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Whales frolicked in Kingstown Harbour last week.  (Photo: Robert Clouden/Facebook)
Whales frolicked in Kingstown Harbour last week. (Photo: Robert Clouden/Facebook)
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With just a few weeks remaining in the annual whaling season, whalers on the Grenadine island of Bequia are facing the stark possibility that they will not land any of the large cetaceans this year.

Bequia has a whaling tradition dating back almost 150 years and remains the only place in the Americas where the larger cetaceans are still hunted.

The International Whaling Commission, the global inter-governmental body charged with the conservation of whales and the management of whaling, permits islanders to kill a maximum of four whales a year, but there is increasing pressure, including locally, for Bequians to give up whaling and switch to whale watching instread.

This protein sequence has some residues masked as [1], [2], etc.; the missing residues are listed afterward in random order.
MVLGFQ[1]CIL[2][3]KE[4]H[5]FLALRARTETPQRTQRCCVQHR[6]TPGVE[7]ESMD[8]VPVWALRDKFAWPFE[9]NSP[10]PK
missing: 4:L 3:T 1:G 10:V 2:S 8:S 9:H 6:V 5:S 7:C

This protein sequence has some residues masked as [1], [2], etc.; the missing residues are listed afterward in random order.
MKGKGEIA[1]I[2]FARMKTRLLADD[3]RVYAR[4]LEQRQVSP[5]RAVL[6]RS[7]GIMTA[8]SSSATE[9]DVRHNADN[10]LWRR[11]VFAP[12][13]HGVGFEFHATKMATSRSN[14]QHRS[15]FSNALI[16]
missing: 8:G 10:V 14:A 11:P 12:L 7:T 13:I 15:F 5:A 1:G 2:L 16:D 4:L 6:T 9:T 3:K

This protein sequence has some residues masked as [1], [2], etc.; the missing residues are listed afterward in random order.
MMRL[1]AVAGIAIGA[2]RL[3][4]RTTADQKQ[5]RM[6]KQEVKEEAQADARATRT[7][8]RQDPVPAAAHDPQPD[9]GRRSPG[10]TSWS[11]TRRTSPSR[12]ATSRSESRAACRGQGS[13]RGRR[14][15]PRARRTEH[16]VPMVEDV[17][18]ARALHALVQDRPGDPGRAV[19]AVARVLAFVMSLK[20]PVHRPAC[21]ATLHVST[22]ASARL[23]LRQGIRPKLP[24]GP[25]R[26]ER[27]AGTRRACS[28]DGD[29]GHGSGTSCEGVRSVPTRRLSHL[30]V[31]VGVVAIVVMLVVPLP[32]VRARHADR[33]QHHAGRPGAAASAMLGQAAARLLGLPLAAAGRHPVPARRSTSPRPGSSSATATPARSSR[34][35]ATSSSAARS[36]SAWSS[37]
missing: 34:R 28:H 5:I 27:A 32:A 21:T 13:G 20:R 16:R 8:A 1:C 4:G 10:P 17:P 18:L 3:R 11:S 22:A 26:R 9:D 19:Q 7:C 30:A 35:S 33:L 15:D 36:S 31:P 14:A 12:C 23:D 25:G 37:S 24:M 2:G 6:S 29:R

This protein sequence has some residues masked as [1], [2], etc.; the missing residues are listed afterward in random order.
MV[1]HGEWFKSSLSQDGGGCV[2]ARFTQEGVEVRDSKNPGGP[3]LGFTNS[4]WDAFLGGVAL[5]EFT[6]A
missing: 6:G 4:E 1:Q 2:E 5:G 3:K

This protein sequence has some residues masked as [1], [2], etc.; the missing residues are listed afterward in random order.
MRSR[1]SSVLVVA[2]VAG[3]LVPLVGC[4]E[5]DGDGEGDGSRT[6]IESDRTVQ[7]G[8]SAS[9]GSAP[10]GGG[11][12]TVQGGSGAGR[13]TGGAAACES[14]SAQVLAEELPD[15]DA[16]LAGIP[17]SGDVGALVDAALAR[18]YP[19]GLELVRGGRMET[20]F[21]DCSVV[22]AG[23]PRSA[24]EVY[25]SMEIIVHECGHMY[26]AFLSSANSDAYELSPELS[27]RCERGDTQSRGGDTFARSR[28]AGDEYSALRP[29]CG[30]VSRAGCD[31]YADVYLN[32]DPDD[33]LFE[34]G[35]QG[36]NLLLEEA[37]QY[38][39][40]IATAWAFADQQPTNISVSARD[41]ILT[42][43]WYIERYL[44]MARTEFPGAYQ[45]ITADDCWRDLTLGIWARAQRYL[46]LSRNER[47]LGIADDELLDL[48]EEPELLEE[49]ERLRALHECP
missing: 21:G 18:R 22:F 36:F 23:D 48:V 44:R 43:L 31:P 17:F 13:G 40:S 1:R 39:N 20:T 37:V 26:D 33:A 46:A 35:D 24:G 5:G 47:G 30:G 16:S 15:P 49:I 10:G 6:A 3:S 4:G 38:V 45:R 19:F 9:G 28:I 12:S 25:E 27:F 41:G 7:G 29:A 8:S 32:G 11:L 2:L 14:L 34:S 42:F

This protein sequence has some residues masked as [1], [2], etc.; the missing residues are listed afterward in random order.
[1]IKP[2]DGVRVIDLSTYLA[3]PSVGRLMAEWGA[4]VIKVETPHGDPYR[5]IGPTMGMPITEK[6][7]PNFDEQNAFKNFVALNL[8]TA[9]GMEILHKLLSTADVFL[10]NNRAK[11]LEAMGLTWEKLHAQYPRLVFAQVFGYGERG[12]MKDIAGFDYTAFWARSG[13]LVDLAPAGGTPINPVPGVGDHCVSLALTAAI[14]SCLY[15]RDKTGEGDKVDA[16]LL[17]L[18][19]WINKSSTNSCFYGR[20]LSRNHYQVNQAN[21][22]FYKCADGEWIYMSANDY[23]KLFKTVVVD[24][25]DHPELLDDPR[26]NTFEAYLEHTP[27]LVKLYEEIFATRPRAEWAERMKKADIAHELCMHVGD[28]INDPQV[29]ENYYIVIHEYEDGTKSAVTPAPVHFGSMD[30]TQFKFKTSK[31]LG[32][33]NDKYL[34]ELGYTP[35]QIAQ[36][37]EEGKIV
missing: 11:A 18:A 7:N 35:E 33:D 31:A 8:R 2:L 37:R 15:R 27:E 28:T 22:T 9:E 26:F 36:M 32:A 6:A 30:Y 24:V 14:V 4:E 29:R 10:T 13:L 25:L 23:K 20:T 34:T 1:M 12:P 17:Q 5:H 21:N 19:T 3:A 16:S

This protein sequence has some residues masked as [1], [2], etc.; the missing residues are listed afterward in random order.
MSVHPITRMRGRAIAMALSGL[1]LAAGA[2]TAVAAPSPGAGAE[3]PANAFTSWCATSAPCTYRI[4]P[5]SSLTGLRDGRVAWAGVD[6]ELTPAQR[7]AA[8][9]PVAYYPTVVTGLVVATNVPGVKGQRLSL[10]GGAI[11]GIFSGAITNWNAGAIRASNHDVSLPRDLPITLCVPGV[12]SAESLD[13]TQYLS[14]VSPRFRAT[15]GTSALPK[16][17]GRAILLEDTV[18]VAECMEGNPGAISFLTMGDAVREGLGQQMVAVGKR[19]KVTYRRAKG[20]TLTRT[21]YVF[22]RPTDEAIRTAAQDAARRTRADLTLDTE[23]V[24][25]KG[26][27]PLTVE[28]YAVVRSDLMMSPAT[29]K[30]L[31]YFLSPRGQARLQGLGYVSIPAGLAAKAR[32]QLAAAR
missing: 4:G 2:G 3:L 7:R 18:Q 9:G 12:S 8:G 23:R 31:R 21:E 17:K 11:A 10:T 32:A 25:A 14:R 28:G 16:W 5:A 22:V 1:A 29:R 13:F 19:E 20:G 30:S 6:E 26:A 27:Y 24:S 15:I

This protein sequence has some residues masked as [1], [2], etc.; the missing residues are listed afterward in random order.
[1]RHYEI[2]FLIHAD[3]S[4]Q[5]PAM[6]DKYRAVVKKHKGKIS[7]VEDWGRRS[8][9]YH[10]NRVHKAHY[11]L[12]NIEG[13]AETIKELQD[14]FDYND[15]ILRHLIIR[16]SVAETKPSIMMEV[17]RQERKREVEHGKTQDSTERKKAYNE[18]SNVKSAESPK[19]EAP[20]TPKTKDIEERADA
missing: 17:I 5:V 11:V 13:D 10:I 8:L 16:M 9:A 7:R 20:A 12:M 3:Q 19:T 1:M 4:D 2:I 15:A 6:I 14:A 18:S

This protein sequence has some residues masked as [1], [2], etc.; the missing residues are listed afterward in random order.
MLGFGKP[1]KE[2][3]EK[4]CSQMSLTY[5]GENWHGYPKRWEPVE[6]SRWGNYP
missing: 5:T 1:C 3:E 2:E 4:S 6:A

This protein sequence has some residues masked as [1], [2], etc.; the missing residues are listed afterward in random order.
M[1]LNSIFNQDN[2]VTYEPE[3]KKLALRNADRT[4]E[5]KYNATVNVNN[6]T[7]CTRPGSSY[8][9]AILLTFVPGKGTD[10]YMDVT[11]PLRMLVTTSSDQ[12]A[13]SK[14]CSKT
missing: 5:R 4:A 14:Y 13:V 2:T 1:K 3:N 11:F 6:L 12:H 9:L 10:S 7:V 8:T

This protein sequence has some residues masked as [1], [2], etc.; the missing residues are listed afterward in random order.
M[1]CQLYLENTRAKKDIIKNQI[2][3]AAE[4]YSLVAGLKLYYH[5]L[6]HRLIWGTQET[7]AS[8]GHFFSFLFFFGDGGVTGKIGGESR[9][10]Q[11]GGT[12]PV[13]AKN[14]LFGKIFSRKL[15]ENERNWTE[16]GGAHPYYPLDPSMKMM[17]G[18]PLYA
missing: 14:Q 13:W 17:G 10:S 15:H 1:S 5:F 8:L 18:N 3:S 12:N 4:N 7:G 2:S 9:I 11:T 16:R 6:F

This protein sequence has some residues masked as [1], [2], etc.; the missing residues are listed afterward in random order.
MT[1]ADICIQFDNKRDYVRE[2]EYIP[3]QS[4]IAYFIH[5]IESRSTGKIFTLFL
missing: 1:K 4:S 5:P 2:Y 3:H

But this year, Bequian whalers have had very few sightings of humpbacks and the only whale harpooned so far has escaped.

The animal is hunted from an open wooden boat, launched from the shore and powered by sail and oars.

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When one is caught, celebrations erupt over the entire island. Almost every part of the whale, except the entrails, is used either for food, jewellery or decorations.

And while, no whales have been caught in Bequia so far this year, at least three humpbacks put on a display nine miles away in Kingstown Harbour last week — a very uncommon occurrence.

It was as if they were saying, “We will visit St. Vincent and the Grenadines, but will swim clear of Bequia.”

Meanwhile, whalers in Barrouallie, where pilot whales are the prey, caught 19 of the marine mammals in March, their largest catch in a long time.